Thinking about our national debt over the last few years, would you say your level of concern has increased or decreased?
◊ Is that a lot or just a little?
April 2022 March 2022 February 2022
Increased a lot 54% 55% 51%
Increased a little 28% 28% 27%
Decreased a little 5% 4% 5%
Decreased a lot 3% 2% 3%
(No change) 7% 7% 10%
(Don't Know/Refused) 3% 3% 4%
INCREASED (NET) 82% 83% 7%
DECREASED (NET) 8% 6% 9%
When it comes to addressing our national debt, would you say things in the United States are heading in the right direction or do you think things are off on the wrong track?
◊ Do you feel that way strongly or just somewhat?
April 2022 March 2022 February 2022
Right direction — Strongly 12% 14% 10%
Right direction — Somewhat 22% 20% 22%
Wrong track — Somewhat 22% 25% 24%
Wrong track — Strongly 40% 37% 38%
(Neither/Mixed) 1% 1% 2%
(Don't Know/Refused) 3% 3% 4%
WRONG TRACK (NET) 63% 61% 62%
Some people say that addressing the national debt should be among the president and Congress' top 3 priorities. Do you agree or disagree?
◊ Do you feel that way strongly or just somewhat?
April 2022 March 2022 February 2022
Strongly agree 52% 54% 50%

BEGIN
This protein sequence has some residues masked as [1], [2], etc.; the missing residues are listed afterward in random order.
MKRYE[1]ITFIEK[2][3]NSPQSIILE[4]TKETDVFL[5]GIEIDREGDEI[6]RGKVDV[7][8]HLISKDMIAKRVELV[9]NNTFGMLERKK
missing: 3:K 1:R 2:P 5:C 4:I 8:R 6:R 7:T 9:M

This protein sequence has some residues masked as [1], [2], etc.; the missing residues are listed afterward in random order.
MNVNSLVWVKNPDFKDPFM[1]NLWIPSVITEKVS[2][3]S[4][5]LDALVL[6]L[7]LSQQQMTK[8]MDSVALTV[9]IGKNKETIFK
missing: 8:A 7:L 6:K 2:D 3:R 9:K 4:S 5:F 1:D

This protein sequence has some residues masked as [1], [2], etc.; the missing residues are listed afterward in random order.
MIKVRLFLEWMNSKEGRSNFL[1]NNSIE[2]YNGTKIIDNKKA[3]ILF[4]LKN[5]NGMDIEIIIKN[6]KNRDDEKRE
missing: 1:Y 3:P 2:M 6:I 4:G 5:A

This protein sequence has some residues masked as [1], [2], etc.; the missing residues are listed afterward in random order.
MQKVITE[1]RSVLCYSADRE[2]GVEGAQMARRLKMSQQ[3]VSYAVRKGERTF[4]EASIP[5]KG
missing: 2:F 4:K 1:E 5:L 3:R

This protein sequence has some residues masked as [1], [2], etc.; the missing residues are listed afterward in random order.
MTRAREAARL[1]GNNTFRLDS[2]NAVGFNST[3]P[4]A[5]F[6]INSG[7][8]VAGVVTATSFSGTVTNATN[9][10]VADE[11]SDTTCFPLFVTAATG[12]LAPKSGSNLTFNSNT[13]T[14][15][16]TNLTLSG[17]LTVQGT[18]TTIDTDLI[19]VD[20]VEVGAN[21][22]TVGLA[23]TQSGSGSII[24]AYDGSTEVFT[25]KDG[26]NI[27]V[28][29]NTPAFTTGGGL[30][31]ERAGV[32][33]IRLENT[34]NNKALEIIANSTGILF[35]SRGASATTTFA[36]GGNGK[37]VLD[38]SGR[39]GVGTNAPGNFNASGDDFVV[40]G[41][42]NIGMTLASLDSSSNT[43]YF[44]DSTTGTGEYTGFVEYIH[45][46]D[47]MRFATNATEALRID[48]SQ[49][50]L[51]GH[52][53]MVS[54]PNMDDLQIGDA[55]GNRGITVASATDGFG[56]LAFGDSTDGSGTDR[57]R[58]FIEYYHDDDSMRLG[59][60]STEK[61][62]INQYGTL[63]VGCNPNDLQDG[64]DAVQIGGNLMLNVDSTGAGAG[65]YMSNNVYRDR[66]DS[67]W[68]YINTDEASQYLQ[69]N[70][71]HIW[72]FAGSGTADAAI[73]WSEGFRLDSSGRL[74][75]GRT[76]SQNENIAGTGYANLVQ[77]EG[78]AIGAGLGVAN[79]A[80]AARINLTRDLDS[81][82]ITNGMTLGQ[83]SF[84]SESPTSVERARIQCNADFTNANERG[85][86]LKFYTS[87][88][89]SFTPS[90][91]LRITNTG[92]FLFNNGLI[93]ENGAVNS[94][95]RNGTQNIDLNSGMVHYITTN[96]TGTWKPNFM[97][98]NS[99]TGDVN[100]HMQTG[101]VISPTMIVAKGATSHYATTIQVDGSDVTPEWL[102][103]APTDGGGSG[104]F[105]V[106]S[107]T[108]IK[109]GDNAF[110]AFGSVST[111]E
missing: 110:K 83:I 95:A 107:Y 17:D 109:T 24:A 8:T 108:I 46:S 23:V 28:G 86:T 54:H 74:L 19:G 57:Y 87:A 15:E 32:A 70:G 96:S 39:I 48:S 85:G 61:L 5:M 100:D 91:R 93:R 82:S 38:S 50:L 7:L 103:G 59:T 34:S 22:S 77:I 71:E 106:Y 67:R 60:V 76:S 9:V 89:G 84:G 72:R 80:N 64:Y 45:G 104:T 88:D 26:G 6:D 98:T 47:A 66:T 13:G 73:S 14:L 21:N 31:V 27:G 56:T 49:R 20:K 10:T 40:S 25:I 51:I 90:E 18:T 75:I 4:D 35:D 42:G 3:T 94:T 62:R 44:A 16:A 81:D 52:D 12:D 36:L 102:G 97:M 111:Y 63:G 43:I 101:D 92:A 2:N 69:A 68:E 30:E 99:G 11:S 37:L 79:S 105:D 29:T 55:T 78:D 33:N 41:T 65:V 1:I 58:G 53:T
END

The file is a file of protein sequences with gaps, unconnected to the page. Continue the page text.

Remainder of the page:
Somewhat agree 25% 22% 26%
Somewhat disagree 13% 14% 13%
Strongly disagree 5% 5% 7%
(Don't Know/Refused) 5% 5% 5%
AGREE (NET) 77% 76% 76%
DISAGREE (NET) 18% 19% 20%
And when it comes to our national debt, do you think it is an issue that the president and Congress should spend more time addressing or less time addressing?
◊ Would you say a lot (more or less) time or just a little?
April 2022 March 2022 February 2022
A lot more time 50% 46% 47%
A little more time 32% 32% 32%
A little less time 7% 8% 7%
A lot less time 5% 5% 6%
(The same amount of time) 2% 4% 3%
(Don't Know/Refused) 4% 5% 5%
MORE TIME (NET) 82% 79% 79%
LESS TIME (NET) 12% 13% 13%
And thinking about our national debt over the next few years, do you expect the problem to get better or worse?
◊ Is that much (better or worse) or just somewhat (better or worse)?
April 2022 March 2022 February 2022
Much better 9% 10% 7%
Somewhat better 18% 18% 17%
Somewhat worse 27% 31% 31%
Much worse 39% 35% 38%
(No change) 2% 2% 2%
(Don't know/Refused) 3% 4% 4%
BETTER (NET) 28% 28% 25%
WORSE (NET) 67% 66% 69%
And when it comes to our national debt, are you optimistic or pessimistic that the United States will be able to make progress on our national debt over the next few years?
◊ Would you say you are very (optimistic or pessimistic) or just somewhat?
April 2022 March 2022 February 2022
Very optimistic 7% 8% 7%
Somewhat optimistic 31% 33% 30%
Somewhat pessimistic 32% 30% 32%
Very pessimistic 25% 23% 26%
(Neither/Mixed) 2% 3% 3%
(Don't Know/Refused) 3% 3% 3%
OPTIMISTIC (NET) 39% 41% 37%
PESSIMISTIC (NET) 57% 53% 58%